The Society of the Cincinnati will display an exhibition titled Alexander Hamilton’s American Revolution, March 15-September 16. "Alexander Hamilton joined the American forces in the spring of 1775 at the age of eighteen, a recent immigrant from St. Croix who had quickly embraced the cause of American independence. During the Revolutionary War, Hamilton witnessed the horrors and heroism of battle as a field commander, and the challenges of maintaining a national army as the principal aide-de-camp to George Washington. As an original member of the Society of the Cincinnati and, later, its second president general, Hamilton supported his fellow veterans’ mission to ensure the Revolution would not be forgotten. This exhibition explores how Hamilton’s participation in the struggle for American independence helped to shape his vision for the new nation and its institutions."
The Folger Shakespeare Library is exhibiting Painting Shakespeare, thru February 11, 2018. Visitors can “discover the paintings collection at the Folger—its stories, its glories, and Shakespeare’s power to inspire visual artists. From humble oil sketches to international masterpieces, this exhibition presents kids and adults alike, with a sometimes surprising, and always eye-catching, view of the man and his works.” Museum founders Henry and Emily Folger collected paintings, scrapbooks, posters, programs, figurines, prints, drawings, and photographs and placed their collection in “a building that included not only space for researchers, but also a theater and an exhibition hall.”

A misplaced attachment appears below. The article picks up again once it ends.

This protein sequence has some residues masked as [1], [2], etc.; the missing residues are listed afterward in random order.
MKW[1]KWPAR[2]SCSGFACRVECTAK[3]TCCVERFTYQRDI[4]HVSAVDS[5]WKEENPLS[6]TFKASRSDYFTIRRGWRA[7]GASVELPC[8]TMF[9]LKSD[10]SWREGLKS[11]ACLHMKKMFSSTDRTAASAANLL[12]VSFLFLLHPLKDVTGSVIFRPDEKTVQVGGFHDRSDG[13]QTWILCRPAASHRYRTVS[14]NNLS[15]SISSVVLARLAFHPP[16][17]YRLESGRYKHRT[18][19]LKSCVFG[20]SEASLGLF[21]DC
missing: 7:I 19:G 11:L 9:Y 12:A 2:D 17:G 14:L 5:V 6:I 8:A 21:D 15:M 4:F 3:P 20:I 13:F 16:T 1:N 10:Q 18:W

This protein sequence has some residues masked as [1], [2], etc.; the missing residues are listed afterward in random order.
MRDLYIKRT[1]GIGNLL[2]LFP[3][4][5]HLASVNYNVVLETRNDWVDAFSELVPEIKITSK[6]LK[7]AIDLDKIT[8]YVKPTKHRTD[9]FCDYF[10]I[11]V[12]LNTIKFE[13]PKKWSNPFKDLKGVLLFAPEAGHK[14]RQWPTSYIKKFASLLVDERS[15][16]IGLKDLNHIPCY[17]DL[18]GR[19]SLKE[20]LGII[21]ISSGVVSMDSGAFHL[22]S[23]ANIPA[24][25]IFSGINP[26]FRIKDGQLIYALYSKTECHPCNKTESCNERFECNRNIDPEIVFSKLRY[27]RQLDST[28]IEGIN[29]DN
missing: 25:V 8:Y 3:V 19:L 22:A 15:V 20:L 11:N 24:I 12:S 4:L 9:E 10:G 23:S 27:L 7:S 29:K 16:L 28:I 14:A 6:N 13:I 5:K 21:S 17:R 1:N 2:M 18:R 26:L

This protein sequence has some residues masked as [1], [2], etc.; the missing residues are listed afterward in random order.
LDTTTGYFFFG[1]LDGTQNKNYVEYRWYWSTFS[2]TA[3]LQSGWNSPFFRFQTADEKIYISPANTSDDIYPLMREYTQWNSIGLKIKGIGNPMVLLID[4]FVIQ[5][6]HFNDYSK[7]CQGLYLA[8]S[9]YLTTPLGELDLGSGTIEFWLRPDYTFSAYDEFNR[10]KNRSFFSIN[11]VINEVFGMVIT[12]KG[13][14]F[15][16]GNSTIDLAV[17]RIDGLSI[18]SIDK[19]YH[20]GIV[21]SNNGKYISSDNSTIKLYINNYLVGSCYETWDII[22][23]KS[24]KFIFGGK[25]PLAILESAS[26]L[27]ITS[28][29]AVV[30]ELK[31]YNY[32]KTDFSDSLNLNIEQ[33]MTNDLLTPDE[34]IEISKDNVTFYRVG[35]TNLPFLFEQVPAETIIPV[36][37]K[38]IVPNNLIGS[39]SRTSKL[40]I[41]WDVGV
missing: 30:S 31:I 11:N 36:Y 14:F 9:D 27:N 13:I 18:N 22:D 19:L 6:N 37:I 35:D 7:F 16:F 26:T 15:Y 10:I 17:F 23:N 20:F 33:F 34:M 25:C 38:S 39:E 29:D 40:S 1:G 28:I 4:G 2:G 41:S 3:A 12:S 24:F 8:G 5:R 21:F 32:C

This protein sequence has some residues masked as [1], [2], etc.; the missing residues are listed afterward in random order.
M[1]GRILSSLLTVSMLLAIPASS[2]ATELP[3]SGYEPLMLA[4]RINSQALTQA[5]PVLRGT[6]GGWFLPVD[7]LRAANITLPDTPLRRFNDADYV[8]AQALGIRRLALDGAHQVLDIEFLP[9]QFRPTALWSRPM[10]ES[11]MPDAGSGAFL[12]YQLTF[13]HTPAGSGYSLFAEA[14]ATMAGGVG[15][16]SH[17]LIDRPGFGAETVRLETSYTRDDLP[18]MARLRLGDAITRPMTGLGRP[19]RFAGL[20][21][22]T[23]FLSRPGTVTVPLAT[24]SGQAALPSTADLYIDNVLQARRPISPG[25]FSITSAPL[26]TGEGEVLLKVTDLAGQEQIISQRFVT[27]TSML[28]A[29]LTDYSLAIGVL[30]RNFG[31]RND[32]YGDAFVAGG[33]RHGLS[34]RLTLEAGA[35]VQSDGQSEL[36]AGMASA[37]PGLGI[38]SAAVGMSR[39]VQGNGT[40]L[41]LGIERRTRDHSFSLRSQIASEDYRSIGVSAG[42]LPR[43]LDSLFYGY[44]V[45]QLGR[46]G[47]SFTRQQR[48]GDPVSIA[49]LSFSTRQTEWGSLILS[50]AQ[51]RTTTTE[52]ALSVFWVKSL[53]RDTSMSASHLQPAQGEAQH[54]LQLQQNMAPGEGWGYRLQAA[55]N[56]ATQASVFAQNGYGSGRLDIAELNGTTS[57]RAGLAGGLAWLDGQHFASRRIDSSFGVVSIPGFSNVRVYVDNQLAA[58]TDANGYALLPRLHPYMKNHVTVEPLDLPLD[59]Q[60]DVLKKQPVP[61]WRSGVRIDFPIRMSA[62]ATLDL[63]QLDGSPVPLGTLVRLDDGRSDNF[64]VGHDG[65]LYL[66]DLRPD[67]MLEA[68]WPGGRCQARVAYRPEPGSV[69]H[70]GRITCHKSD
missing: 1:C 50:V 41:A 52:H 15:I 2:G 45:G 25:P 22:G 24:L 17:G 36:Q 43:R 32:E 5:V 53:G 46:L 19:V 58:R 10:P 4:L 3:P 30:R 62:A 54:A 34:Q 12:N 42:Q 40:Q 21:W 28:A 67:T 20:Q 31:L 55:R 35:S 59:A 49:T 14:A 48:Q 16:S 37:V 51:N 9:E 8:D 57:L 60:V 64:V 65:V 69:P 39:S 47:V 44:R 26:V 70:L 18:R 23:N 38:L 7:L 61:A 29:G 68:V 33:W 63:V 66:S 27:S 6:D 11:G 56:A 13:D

The Mount Vernon Ladies’ Association (MVLA), the private non-profit organization that owns and operates George Washington’s Mount Vernon, will close the Mansion from January 22 through February 4 for scheduled annual preservation work. During the Mansion’s closure, the estate will remain open to guests and offer a 50-percent discount on admission tickets available at the gate or online at www.mountvernon.org/ticketing
Image below: An aerial view of Mount Vernon
Museum of the Bible
The Museum of the Bible opened two blocks from the National Mall in Southwest DC in November. The eight-story museum provides guests with “an immersive and personalized experience as they explore the history, narrative, and impact of the Bible.” The museum's cutting-edge technology is designed to bring the Bible to life. The museum “spans time, space, and cultures, inviting everyone to engage with the Bible. With three permanent sections and space for temporary exhibits, there will always be something new to explore.” The Museum Theatre opened with a production of Amazing Grace: The Musical. Please see the “Theatre in DC” column of this edition for more information about the theatre.
Image below: The entrance to the Museum of the Bible